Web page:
Commitment-Phobe: Advent challenge, day ten
Today’s Advent challenge gave me a great sense of fun and satisfaction, which I had not expected. The challenges were about our impact on other peoples lives through our tidiness or through making things easier for others. The options were:
- Spend some time picking up litter
- Make an extra effort to tidy up after yourself
- Offer to wash someone’s car
Options two and three were a no for me today: I had done enough tidying up after everyone this week; and I didn’t want to stand in the cold washing a car. But the first option seemed easy enough. Some of my choices of challenges are to do with a need to have a sense of personal achievement. In the midst of chaos in my house, the idea of picking up litter on a walk around my streets was very appealing.
In the afternoon, I popped out of the house with my daughter to take a short walk to the shops for a little treat for her. I took two old carrier bags with me, one to put the litter in and the other to pick it up with (I can be a bit of a hygiene freak about things like this.) I told my daughter what I was doing and it became a game in which she spotted the litter and I picked it up. It was satisfying that she was involved, as being young and open eyed, she is always spotting the various abandoned items that end up on our London street, and although I tell her they are rubbish and should be in a bin, I never let her pick them up for fear of germs. Which means that although she cares what her environment looks like, I don’t empower her to improve it.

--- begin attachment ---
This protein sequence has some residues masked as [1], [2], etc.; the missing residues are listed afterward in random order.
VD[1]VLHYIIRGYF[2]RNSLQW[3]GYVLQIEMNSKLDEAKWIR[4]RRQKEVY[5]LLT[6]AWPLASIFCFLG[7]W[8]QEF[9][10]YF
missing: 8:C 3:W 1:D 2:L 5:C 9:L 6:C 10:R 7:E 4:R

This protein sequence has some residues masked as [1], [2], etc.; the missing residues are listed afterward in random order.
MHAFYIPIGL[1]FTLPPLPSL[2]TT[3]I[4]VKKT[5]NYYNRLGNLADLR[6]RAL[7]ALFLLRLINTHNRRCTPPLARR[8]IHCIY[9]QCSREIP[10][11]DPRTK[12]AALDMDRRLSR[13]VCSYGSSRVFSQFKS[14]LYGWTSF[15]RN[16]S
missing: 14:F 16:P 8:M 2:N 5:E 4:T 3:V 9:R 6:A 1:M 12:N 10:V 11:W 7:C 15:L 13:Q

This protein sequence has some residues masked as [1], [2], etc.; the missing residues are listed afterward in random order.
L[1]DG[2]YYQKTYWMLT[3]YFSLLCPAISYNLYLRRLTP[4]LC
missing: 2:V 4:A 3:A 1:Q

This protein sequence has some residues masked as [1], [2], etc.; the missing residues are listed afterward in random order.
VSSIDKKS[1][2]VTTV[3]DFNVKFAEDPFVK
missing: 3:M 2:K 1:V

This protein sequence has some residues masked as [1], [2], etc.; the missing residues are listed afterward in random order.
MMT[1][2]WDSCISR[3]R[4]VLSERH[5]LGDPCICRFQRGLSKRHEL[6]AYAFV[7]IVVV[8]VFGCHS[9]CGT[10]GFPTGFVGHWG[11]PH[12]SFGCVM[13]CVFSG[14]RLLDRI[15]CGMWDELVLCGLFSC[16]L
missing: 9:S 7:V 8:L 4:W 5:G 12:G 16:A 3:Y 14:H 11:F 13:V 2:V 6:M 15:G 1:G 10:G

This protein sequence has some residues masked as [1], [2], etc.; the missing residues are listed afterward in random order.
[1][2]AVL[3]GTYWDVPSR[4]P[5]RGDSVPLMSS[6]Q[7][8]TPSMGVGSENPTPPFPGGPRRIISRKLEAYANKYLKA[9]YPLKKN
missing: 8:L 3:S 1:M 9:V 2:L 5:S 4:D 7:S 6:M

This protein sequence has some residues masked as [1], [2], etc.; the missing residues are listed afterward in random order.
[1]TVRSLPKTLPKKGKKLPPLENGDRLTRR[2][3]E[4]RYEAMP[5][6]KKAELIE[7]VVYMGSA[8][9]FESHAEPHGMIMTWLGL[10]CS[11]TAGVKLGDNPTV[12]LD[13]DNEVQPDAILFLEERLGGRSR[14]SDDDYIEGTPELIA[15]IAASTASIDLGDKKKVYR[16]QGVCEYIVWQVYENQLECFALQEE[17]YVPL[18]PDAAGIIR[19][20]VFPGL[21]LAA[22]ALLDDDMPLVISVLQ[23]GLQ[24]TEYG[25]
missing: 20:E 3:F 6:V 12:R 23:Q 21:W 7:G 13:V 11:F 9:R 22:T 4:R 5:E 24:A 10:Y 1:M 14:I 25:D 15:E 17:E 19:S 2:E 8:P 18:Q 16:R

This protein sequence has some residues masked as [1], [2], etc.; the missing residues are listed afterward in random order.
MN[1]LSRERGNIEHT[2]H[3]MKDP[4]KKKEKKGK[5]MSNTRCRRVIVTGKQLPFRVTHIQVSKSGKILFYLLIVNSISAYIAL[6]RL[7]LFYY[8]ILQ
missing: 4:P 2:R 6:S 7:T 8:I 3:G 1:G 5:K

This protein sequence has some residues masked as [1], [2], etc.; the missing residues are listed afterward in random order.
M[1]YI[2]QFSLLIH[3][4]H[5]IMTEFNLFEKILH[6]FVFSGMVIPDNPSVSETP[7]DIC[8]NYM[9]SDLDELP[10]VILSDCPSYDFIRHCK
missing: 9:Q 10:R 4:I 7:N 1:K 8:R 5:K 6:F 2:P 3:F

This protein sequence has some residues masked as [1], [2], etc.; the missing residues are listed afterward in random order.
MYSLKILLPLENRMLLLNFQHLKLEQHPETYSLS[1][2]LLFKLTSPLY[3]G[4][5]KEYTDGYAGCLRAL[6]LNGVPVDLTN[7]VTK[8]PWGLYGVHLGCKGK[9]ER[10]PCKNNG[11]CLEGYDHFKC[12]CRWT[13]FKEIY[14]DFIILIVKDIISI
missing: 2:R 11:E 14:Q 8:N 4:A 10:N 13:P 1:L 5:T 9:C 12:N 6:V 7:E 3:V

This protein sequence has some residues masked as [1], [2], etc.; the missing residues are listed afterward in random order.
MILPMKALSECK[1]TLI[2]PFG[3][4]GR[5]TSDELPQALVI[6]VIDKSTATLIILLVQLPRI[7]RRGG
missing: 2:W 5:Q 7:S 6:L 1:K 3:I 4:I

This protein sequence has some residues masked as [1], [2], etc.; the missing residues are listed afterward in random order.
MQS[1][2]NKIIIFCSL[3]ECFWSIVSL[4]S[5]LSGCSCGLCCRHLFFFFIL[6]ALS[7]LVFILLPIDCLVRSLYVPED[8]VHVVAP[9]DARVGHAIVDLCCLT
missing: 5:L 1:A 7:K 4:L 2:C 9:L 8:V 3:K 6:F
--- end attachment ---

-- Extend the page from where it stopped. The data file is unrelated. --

By the time we got back home, I had collected an empty cider can, some chewing gum packs, a paint covered brush and various unpleasant bits of tissues. We ignored the cigarrette buts. Arriving at my doorstep, I found myself viewing the entrance to my flat, and my street in a new light. I gave myself an extra 20 minutes outside to sweep up and bag all the old leaves that were carpeting the steps and pavement, and I picked out any old bits of rubbish that had accumulated on and around my doorstep and the pavement in front. During that time, I saw people passing by, children having races on scooters and mums telling them to slow down. I got a sense of life on the street.
So often I have walked my daughter to nursery and asked her to avoid the broken bottle glass or the abandoned mattress, or the half full can of beer. But what if I went back and cleaned it up, so that someone else didn’t have to deal with it? Or so that my child could see that taking pride in where you live is a good thing. Because by giving your pavement a bit of love, you are inadvertently giving someone else a bit of love too.